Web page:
A large proportion of economic crime involves credit card fraud. The Home Office is currently working closely with the financial institutions and the retail sector to reduce credit card fraud by the introduction of chip cards and personal identification numbers as security safeguards. My right hon. Friend the Minister of State responsible for policing of crime and community safety will be chairing a meeting with senior members of these industries to discuss credit card fraud issues later this month.

In addition to this, a working group led by the Serious Fraud Office has been formed to investigate how we can improve the overall response to fraud. The group will be reporting to Ministers later in the year.

Mr. Gareth R. Thomas: To ask the Secretary of State for the Home Department what estimate his Department has made for the cost of (a) credit card fraud, (b) other fraud and (c) all economic crime in each of the last six years. [2686]

Mr. Bob Ainsworth: The information is as follows:

(a) The banking industry (the Association of Payment Clearing Services) estimated that the cost of total reported losses due to credit card fraud in each of the last six years was:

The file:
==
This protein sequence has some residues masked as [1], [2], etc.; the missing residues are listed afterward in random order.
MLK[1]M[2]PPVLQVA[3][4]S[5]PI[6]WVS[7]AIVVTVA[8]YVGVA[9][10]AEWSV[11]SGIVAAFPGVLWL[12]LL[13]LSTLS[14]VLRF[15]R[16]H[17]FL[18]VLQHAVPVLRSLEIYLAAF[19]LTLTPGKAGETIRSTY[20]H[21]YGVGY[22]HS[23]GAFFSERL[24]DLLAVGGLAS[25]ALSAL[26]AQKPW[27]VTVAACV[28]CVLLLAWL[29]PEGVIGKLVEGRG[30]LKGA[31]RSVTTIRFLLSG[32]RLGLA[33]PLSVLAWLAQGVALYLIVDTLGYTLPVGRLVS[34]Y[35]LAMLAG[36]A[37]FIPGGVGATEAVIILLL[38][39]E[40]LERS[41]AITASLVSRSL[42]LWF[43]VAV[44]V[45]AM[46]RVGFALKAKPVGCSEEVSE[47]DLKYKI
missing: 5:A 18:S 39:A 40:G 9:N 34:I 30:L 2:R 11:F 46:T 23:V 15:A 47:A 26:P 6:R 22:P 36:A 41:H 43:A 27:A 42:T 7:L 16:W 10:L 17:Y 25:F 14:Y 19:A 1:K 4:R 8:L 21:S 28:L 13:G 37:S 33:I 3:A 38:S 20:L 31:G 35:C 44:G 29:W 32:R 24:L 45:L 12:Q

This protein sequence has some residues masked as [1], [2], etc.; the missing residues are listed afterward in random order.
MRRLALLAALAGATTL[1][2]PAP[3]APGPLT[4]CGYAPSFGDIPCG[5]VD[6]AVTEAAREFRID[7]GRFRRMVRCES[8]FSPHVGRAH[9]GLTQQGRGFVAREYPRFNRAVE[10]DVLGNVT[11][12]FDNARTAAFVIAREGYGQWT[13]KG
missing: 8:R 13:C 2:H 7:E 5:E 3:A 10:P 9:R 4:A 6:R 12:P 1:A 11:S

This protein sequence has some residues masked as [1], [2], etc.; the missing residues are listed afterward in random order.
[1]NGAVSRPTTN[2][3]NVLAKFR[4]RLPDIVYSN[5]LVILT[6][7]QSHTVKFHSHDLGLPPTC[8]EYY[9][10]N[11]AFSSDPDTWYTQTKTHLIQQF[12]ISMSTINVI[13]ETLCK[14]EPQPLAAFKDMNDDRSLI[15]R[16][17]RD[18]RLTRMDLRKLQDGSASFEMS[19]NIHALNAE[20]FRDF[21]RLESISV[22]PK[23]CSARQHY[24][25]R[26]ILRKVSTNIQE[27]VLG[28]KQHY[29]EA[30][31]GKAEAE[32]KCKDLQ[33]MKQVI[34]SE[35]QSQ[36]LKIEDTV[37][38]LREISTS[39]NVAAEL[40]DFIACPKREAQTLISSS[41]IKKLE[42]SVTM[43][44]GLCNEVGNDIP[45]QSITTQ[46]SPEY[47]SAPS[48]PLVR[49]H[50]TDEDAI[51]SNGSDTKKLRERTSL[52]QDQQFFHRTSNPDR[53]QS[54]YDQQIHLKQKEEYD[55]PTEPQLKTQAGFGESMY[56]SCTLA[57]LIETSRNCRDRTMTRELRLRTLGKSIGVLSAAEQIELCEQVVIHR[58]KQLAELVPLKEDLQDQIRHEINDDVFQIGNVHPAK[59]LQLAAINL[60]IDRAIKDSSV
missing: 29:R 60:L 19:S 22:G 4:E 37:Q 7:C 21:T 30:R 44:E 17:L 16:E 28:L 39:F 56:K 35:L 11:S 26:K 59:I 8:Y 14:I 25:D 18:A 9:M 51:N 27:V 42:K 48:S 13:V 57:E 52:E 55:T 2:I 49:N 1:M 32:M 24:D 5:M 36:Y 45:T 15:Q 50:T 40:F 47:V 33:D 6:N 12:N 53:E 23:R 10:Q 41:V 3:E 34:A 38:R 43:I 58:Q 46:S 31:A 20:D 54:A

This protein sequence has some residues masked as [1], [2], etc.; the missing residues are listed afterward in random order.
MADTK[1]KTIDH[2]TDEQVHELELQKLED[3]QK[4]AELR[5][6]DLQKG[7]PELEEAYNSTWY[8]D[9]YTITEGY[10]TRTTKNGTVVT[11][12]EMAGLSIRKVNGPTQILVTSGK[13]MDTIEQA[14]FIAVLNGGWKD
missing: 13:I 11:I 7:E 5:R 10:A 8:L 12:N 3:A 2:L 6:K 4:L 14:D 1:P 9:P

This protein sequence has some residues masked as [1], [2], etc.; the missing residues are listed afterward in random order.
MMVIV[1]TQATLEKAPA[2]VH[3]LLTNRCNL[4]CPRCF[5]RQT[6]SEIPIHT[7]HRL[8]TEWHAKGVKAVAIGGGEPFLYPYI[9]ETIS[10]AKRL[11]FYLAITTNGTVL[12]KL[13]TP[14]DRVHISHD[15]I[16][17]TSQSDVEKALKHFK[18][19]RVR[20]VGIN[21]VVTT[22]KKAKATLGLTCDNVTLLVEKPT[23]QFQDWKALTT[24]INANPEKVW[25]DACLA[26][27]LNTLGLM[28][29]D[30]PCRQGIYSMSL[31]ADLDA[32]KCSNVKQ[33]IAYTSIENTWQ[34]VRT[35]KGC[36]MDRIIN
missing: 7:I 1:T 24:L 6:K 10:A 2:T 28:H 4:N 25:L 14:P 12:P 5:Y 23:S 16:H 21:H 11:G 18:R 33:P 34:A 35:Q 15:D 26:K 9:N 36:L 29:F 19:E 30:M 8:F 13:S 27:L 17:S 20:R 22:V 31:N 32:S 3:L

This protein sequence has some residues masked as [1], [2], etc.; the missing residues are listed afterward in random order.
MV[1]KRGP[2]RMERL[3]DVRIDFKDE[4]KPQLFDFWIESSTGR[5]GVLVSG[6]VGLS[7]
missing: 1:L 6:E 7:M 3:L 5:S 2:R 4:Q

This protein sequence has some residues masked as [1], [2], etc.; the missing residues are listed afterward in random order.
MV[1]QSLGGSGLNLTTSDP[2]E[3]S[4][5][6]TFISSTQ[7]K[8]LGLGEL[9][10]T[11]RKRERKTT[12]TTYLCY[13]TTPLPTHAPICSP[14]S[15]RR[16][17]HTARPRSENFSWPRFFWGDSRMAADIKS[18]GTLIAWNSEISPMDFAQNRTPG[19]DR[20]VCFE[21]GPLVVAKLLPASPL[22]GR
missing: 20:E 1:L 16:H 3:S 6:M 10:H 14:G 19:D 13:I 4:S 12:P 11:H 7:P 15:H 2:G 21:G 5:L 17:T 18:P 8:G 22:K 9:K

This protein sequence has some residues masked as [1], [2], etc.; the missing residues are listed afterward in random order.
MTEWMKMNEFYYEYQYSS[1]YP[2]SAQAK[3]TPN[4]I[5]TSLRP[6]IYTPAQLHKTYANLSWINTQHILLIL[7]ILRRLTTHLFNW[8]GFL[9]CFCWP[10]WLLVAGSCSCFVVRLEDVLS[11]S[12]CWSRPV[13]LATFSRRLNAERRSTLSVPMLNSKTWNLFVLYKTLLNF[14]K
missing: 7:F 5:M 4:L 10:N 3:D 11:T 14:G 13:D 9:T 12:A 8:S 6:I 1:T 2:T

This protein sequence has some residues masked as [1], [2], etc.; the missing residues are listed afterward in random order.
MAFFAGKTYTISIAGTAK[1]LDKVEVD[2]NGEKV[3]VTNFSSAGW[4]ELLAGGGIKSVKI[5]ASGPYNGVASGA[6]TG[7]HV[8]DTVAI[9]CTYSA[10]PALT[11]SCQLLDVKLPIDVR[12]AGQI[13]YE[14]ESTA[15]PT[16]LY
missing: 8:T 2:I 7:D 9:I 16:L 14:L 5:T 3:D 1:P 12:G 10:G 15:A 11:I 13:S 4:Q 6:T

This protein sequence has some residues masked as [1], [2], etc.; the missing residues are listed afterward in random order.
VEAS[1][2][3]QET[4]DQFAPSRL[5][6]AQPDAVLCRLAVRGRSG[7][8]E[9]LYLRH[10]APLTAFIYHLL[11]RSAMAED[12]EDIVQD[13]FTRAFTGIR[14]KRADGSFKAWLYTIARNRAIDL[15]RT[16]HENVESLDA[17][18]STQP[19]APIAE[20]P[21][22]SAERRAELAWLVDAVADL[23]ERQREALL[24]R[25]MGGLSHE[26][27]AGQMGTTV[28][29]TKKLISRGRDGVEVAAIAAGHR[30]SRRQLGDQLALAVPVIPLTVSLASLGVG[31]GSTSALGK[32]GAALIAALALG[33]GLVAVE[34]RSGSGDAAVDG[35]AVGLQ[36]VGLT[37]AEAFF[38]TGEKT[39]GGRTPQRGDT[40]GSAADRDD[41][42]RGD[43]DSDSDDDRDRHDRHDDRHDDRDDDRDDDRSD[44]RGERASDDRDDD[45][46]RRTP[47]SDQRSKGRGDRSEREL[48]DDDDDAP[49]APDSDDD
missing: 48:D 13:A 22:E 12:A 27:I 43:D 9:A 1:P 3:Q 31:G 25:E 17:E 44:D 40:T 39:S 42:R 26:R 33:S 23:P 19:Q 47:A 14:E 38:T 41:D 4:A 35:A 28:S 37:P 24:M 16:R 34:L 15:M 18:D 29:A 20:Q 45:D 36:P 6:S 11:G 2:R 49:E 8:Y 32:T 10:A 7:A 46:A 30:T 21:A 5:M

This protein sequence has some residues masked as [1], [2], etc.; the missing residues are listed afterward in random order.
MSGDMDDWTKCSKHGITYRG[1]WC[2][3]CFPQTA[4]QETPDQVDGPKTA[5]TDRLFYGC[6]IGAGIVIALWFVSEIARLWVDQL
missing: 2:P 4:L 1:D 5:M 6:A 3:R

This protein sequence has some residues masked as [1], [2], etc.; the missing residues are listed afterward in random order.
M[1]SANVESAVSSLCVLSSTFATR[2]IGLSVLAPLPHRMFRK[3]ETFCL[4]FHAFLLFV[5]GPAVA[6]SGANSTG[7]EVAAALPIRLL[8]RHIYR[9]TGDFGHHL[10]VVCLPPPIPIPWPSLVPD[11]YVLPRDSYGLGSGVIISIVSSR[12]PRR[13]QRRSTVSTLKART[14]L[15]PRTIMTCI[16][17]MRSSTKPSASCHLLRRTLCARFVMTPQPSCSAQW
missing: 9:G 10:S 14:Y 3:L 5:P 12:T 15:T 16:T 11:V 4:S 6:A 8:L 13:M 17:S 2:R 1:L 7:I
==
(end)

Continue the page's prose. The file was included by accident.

£ million
199583.3
199697.1
1997122.0
1998135.0
1999188.4
2000292.6

(b) A report commissioned by the Home Office and the Serious Fraud Office entitled 'The Economic Cost of Fraud' (copies of which have been placed in the Library) was published in March 2000 by National Economic Research Associates. This report recognised that the available data were patchy and infrequently gathered, but offered a low estimate of £6.6 billion and a high estimate of £13.6 billion for the total economic cost of other fraud (excluding credit card fraud) for the year ending 1999. These estimates include amounts defrauded, investigation and deterrence costs.

(c) There is no accepted definition of "economic crime". However, Home Office Research Study no. 217 "The economic and social cost of crime" (copies of which have been placed in the Library) estimated that in total, fraud, commercial and public sector victimisation and property crimes against households and individuals cost around £32 billion in 1999–2000. Estimates have not been made for previous years.